In English 15A I had one stay assignment in which i was tasked with investigating a food that is largely considered ‘natural’ and investigate how it is processed and made. In my investigation, I researched the processing and production of milk, and found in my paper that milk is much more processed than one may think or be able to perceive. In my research, though, I came across several articles saying that milk is not as healthy for you as you think.
Many of us were taught from a young age that drinking milk is good for you because it has calcium that builds strong bones. However, the information that I found in my research heavy milk consumption can actually increase the risk of bone fractures, which is certainly surprising.
An everydayhealth.com titled “Is Milk Really bad for the Bones?” cites a BMJ study that looked into how milk intake correlates to bone fracture, death from cardiovascular disease, death from cancer, and death of any cause in a large group of Swedish men and women.
The study was a widespread longitudinal study, and observational in its nature. Over 100,000 Swedish men and women were given questionnaires in which they noted how often they ate certain foods. In a follow up twenty years later, 25% of the women had died, and almost 30% had bone fractures. Men had their follow-ups after an average of eleven years (the study was originally done to study women exclusively but then opened up to men a decade later) and the findings were similar; 22% of the men had died by the time of their follow up, and about 12% had bone fractures. The results of the study are heavy in statistics lingo, introducing a concept called adjusted hazard ratio. The adjusted mortality hazard ratio for three glasses of milk per day versus one glass of milk or less for women was 1.93, meaning women who drank a substantial amount of milk were almost twice as likely to die. In men, there was a slight increase in mortality, but it was less than five percent.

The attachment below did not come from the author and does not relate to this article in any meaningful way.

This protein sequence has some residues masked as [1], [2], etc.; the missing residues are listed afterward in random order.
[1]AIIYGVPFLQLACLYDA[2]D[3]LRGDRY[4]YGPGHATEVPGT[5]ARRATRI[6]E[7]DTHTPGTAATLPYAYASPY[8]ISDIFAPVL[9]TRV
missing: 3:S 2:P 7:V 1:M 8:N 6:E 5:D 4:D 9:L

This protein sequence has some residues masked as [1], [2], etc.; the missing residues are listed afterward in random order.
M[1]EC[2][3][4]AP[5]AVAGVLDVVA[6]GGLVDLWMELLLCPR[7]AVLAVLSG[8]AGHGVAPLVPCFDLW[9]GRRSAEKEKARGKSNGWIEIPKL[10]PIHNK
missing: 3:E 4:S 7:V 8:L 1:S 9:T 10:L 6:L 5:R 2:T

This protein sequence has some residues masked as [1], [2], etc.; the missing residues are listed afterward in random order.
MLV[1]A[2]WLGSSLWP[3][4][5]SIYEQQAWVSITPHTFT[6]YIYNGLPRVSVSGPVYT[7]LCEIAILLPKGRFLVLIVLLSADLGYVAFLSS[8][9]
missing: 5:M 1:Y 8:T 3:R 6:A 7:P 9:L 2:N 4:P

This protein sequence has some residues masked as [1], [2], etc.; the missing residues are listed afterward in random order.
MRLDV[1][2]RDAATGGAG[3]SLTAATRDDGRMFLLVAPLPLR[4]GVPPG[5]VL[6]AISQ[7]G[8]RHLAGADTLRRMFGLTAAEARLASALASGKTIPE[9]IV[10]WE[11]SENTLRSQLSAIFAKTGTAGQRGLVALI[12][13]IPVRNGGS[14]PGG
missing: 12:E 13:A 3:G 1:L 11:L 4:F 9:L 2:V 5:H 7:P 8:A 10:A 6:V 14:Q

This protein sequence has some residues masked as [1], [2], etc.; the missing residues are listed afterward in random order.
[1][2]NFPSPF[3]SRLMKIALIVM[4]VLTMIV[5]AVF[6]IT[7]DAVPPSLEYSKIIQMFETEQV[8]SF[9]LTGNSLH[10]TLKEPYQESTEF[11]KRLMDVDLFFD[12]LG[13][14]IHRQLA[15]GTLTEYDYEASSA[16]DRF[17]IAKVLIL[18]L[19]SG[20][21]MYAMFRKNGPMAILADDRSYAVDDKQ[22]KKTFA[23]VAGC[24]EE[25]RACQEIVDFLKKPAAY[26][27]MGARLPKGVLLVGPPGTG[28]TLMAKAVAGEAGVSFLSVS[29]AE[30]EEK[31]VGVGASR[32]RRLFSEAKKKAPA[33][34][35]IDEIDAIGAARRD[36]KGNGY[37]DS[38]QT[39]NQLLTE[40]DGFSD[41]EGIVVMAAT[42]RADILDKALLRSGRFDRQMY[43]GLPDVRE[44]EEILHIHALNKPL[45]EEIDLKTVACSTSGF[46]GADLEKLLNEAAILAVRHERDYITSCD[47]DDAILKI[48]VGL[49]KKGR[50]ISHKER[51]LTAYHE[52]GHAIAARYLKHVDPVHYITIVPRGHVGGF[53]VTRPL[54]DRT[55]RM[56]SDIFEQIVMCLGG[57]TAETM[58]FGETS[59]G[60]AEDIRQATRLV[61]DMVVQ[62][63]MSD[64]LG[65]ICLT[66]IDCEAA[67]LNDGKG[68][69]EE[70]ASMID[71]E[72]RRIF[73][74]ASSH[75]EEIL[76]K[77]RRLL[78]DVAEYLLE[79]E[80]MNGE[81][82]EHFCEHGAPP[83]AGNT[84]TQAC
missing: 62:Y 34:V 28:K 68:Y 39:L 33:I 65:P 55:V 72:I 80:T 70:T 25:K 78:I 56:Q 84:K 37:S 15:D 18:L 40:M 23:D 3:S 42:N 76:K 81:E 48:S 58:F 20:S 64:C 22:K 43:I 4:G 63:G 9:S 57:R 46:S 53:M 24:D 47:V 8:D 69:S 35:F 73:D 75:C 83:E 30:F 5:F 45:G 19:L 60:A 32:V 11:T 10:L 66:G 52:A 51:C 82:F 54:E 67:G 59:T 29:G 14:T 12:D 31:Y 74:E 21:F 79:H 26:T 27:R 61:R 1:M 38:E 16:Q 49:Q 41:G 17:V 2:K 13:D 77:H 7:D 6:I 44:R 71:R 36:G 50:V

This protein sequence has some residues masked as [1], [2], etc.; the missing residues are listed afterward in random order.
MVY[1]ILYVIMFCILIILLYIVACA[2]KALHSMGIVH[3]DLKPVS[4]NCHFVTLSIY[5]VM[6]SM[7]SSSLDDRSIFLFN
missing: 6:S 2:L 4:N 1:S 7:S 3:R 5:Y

Given the fact that this study is observational, the results are inherently prone to confounding variables. The article additionally mentions the possibility of reverse causation, though I see very little possibility for this considering the study was longitudinal. Since the study is chronological, I do not see how milk intake could be caused by one’s death twenty years in the future. However, women could be drinking excessive amounts of milk because they were already at risk for bone disease, and thus their doctors told them to drink a lot of milk (Sakimura).
Additionally, this study lacks generalizability. Could something about Swedish culture (diet, cultural practices, quality of doctors, etc.) lead to women having increased risk of bone fracture?
As such, there is no need to change your practices or stop drinking milk based on just this one study. However, it would not be wise to rely on milk alone to keep your bones healthy.
Lastly, as one WebMD article notes, over fifty percent of adults are at risk for brittle bones. So, this increases the chance that this study is a poor barometer for milk’s effects. The countries that consume the most milk in their diets are the countries where osteoporosis is most commonly reported. This is a correlation, not a causation, but the connection there is notable. As it turns out, the link between calcium intake and bone health is very minimal, and the link between dairy consumption and strong bones is next to none (Goldschmidt).
Don’t stop drinking milk because of these findings, an absence of evidence is not always evidence of absence. Nonetheless, remember that if you are drinking milk with bone health in mind, you may be accomplishing much less than you previously thought.